The art of protection.
Well, you’ve made it. King of the hill, head honcho. Now to get the country sorted, getting to grips with the nitty gritty. But, you’ve made more enemies than friends getting here. Some of those policies have disgruntled the populace. Changing the whole economy didn’t help, nor banning Sunday morning lie-ins. And as for pulling out of the Tufty Club.
Fortunately, some bright spark in procurement realised you might just be a target and ordered a nice, shiny new Sentinel – thank goodness – for the flashes and noises outside are upsetting my afternoon’s listening to La Roux… The Range Rover Sentinel, along with a surprisingly large number of rival manufacturers offer the head of state, underworld Capo or anyone else considered a target a safe house on wheels: the bullet proof car.
Rolls Royce started proceedings when they went to the desert in time for the Great War. Take a Silver Ghost chassis, apply basic coachwork in order to lavish steel plate on every surface. Leave a gap or two for the driver’s sight and stick a Vickers machine gun up top. Incredibly basic and initially just what the armed forces were after, though it was the Royal Navy who saw the potential. Lawrence of Arabia defined them as “more valuable than rubies,” and even weighing in a just shy of five tons, traversed the dunes with ease.
A turn of fate helped save the life of Charles de Gaulle in 1962, although the car in question was not armoured in any way. The OAS, Organisation de l’Armée Secrete targeted the French president over the long running Algerian war. President de Gaulle and his wife were heading along Paris’ Avenue de la Liberation that August evening when a dozen gunmen opened fire. At least 140 bullets peppered the Citroën DS, smashing windows and puncturing the tyres.
The chauffeur, Francis Marroux fought to control the wayward car on the greasy road but once those hydropneumatics levelled out, he could speed away to safety, the flattened tyres still providing grip. Miraculously, all three DS occupants were unharmed. The perpetrators were later caught and executed. Marroux was lauded with a Legion of Honour, and de Gaulle insisted upon travel by Goddess from then on.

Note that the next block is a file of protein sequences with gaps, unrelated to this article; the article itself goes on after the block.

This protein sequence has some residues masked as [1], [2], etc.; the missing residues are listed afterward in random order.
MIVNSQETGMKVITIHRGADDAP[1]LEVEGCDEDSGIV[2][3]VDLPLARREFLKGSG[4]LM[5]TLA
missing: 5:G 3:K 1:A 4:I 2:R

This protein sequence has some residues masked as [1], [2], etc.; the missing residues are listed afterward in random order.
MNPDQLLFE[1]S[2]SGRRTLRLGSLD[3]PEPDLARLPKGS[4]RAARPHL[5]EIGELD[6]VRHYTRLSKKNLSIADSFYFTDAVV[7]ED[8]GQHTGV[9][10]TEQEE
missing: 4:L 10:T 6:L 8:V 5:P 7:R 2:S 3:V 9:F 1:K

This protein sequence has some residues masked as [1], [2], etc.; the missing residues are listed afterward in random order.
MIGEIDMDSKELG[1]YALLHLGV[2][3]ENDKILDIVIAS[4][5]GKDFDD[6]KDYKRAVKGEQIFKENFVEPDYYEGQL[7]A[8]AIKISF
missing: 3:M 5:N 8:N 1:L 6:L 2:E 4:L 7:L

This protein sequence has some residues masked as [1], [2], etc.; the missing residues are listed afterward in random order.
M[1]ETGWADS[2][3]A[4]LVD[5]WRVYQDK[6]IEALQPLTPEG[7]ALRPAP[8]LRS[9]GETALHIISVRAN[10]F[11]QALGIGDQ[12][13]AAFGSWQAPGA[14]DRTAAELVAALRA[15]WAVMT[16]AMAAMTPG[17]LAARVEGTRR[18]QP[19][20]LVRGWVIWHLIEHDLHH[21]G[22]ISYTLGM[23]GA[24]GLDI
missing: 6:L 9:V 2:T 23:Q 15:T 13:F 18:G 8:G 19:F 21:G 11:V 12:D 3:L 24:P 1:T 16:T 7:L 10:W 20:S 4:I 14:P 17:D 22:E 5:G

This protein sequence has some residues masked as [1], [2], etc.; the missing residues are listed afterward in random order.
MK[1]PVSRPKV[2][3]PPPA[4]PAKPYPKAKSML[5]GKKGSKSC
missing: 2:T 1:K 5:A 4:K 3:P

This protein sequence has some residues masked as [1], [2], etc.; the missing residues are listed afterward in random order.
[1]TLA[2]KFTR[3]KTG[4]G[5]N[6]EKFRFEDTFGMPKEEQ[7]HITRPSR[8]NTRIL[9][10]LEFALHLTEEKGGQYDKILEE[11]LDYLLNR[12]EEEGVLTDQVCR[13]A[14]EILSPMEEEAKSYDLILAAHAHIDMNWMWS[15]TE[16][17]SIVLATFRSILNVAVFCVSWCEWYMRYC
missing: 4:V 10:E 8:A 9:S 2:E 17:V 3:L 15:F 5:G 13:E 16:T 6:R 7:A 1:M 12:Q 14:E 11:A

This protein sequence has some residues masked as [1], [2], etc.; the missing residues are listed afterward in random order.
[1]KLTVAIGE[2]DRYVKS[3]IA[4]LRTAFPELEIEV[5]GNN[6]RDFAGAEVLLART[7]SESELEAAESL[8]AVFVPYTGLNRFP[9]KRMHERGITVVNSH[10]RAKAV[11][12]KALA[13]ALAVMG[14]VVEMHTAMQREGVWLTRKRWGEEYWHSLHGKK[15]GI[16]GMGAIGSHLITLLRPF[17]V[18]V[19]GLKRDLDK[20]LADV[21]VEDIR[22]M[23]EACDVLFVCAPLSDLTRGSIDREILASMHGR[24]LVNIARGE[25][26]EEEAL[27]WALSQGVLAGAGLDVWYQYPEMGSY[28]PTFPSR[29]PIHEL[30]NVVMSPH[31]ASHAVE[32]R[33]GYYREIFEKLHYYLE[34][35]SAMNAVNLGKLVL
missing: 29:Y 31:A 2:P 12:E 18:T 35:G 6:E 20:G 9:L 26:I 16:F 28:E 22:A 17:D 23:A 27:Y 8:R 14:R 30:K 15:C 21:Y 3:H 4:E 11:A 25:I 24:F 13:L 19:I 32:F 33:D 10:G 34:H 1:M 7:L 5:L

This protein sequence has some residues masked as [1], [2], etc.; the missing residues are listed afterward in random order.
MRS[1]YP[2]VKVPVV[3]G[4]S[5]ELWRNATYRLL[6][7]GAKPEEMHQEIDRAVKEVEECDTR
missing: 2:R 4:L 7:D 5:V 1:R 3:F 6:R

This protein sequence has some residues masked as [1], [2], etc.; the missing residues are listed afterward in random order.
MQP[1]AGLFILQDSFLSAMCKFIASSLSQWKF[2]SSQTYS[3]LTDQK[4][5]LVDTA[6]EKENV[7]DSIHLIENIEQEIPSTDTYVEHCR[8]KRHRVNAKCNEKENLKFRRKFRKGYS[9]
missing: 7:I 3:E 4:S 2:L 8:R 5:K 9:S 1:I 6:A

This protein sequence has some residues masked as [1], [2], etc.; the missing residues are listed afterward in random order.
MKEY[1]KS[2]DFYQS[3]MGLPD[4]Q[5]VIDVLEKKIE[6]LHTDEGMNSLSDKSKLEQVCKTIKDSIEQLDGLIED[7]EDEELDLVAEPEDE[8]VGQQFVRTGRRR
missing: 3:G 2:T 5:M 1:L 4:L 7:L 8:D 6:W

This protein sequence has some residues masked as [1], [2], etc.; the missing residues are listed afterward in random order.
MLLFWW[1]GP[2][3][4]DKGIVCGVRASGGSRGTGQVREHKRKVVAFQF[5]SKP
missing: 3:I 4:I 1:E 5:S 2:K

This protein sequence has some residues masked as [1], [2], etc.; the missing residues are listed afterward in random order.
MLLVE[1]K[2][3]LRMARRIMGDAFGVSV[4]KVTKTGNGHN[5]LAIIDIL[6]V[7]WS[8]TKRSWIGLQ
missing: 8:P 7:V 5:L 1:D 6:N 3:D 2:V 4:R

Citroën took the 1992 XM to specialists, Heuliez who christened their version la Palace for Francois Mitterrand. Built on an elongated platform with Heuliez altered wings and bonnet, they were sadly underused. A Présidentielle was also constructed for Jacques Chirac in 1996 with differences that are easily spotted when following this in-depth link:
Most modern day manufacturers produce a suitably titled armoured car with baffling levels of protection and acronyms. Audi’s A8 has the somewhat plain Security moniker, although this car could withstand a pitched battle with VR9 levels of Merkel protecting armour. BMW’s natty Protection only goes to VR6 – three less. Add Armour’s version of the already crenelated Cadillac Escalade gives B6 levels; surviving a thrown hand grenade or a 5kg land mine, or should a ruffian attempt actual door entry, the electrified door handle should alter their hairstyle.
JLR have been protecting the British aristocracy for some time with both outfits providing Sentinels. Land Rover have kitted out the escorting Discovery too. Nothing looks quite as reassuring as a slowly driven Discovery 4 filled with armed officers as you head out for the weekly shop. Or should that be as terrifying?
Maserati sold 19 protected Quattroporte’s costing around €200,000 per car to the Italian government. That V8 has to work hard shifting nigh on 3.5 tons of Italy’s often unnamed finest, and their important folk. Renault have the Centigon made Espace, Volvo’s armoured XC90 weighs in at a cool half a million pounds, whereas the Mercedes-Maybach Guard takes those VR levels to ten. And then we have Rolls Royce catering for those who can configure numbers larger than mobile phones.
Should sir on a more modest budget requiring high levels of occupant safety consider a ŠKODA Superb Estate for £119k? Yes, the Winged Arrow can provide you with a two litre diesel with those secret enhancements to keep you alive. Bulletproof glass to PAS 300 standard, steel reinforcing, run flat tyres, better suspension and brakes and most vital, a perfectly normal three year warranty. Škoda use an unnamed British supplier for these changes. Well, we can’t have every Tom, Dick or Terrorist knowing these things, now can we?
Talking of suppliers, Jankel Engineering are a British firm quietly going about their business for over fifty years. Beefing up Land Cruisers is their speciality along with making their own Fox Rapid Reaction Vehicle. Along with Hot Formed protection that vastly reduces the amount of armoured panels required, yet offers incredible levels of blast protection for those unlucky enough to find themselves in a volatile situation. It must be strange for such a firm; having to advertise (up to a point) but not being able to fully explain matters. Not too dissimilar to the mainstream manufacturers, one expects.
And we close this heavily armoured door with none other than the antithesis of Colin Chapman’s ethos of adding lightness, ZIL. The Russian carmaker hardly known for aesthetics simply beefed up a standard Zavod Imeni Likhacheva chassis by loading it up with more steel; the pounds certainly went on, with a top weight grossing over five tons. One imagines these ZILs would be less valuable than Roubles. TE Lawrence would be frowning.
But they did keep Gorbachev, Yeltsin and many a high ranking official in one piece. ZIL ceased trading due to an influx of foreign, mainly Stuttgart-Untertürkheim-made armoured automobiles arriving on the scene. Funny how an iron curtain doesn’t always provide protection, isn’t it?
Read more about armoured Citroëns here.